That first winter made me feel really miserable. The days were very short and I was wondering how long this prison time would last and whether I could survive it now that my health had deteriorated. Sometimes I was feeling very low, but then I went to see my friends and we talked and talked about willpower and trust in God as he would take care of everything. We talked about home, what the future might bring and about our plans for when we would get out of prison.
The hunger got worse. We started to talk about food all the time. The Red Cross boxes had to be divided. We received a two pound box for the four of us but we were keeping that for special occasions. Our water retention got slowly worse due to lack of salt in our food. Sometimes we had to run four times during the night and the lineups for the toilets also did not get any better. Then four of us found a solution by bringing a tin can with seawater from the shipyard to camp. We boiled this water on the kitchen fires until it was all evaporated. A black salty powder was left in the bottom of the tin can which we collected to add to our food. This took care of that problem and many followed our example and did the same thing. Then our feet started to swell up due to a lack of Vitamin B. The sawmill where I was working at the time had a machine at the smith's fire to separate the chaff from the rice. I managed to gather a couple of cups per day which I ate after I had cooked it in some water above the smith's fire and it worked — slowly my legs got back to normal.
At work we were always on the lookout for the guards. This was not only necessary for us POWs but also for the civilian workers who had to do their share in the necessary war effort. They could be reported and punished as well. We knew our way around on the ships that were being built very well. The guards would not come to the places where there was a chance of accidents. For example, the riveters were throwing red hot metal rivets way up to other riveters who would catch them in a metal cone. Where this was going on, we were quite safe and were never caught for resting or committing other infractions.
The noise was unbearable and the cranes overhead kept on running with the beams and steel plates for the ships. One day an accident did happen. A steel cable carrying maybe a ton of beams broke only about 20 ft away from me after it had just passed over my head. Nobody was hurt this time, but there were many other accidents. A friend of mine tripped and fell over the side but luckily landed on a coil of riveting air hoses, which saved his life.
Our sleep at night was very often interrupted due to the attacks by the bedbugs so we tried to catch up a little during the day when we were at work. Some of us would be looking out for the guards, although they would not come to the dirty places since they were wearing white uniforms. Most of us would sleep during lunchtime when everything came to a standstill. It would be over in no time and then everything came to life again. We were happy when the day had gone by without any mishaps or beatings. Upon our return, we were counted and counted again when we entered the camp, just in case someone might have escaped on the way back. After everybody was in, it would be time for a smoke, but only when the guard came around to supply the match. If anyone tried to light up before that, it was considered a crime and you would be severely punished as this meant that you were in possession of matches.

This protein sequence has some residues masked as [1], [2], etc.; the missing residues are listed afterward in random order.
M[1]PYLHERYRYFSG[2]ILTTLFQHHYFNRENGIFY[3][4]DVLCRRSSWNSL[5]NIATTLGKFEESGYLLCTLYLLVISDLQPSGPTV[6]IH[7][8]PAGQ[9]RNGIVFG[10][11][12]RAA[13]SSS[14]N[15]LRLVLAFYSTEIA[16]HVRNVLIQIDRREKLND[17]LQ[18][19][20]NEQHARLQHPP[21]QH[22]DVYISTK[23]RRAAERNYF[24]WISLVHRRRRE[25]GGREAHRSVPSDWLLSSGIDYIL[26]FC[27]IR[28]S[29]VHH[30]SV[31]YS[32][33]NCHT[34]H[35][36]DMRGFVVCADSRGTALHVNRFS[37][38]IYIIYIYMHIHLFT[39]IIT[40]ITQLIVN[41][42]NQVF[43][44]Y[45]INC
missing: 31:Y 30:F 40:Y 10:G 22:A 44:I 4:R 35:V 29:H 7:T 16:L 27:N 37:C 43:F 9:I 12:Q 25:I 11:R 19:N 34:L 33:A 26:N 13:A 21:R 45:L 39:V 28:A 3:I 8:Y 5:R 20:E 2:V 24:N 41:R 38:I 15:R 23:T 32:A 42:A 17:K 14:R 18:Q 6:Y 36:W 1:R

Around six o'clock it was feeding time and every room in turn picked up the barrels with rice and the soup with sometimes a small piece of meat in it. Then came the "tea water" as it looked only slightly yellow but it was hot, which was important to me. We would talk about the events of that day, but mainly about food. When the horn sounded, it was time to hit the deck and at 9:30 it was lights out.
We received Red Cross parcels four times a year and we divided them among ourselves. I am sure that there were enough parcels for each and everyone of us, but I suspect that the guards must have taken part of them because their food was also not so good due to war rationing. Later on we got our bath once every ten days in a cement pool about 12 x 15 ft. The idea was to get in there first and wash yourself. Even if the water was boiling hot, it was clean only for the first groups. By the time it was the turn of the last rooms of men, the water would be black but still nice and hot. So they rotated the schedule and every time another room was first. On those occasions, when everyone was naked, you could see our ribs and bones sticking out, as well as the bites of bedbugs and lice which had left welts and marks all over our bodies, but at least we felt clean once every ten days.
Then there was a big catastrophe. Where we were working there were four ships in the docks. Two near the sea, behind a movable hollow pontoon door. The other two separated by another movable wall. When the ships near the seaside were finished and ready to go, the doors of the locks were opened and the seawater let in. The ships would rise till they were even with the sea level and then they were pushed out for further completion. On January 24, 1944, there was a spring tide which happens only when there is a full moon. The first door collapsed and the whole dock flooded in no time. The two ships in the dock were lifted up and pushed against the second hollow movable wall, which cracked. Then the water seeped into the second dock. We saw that an accident was about to happen and every POW got out of there as fast as possible, but the Japanese labourers just kept on working, which is still beyond my comprehension. Suddenly, the dam burst and the other two ships rammed the ones which were not yet in floating condition. It all happened in a flash. We pulled lots of Japanese workers to safety, but many drowned under the ships. When we were counted, none of the POWs had lost their life.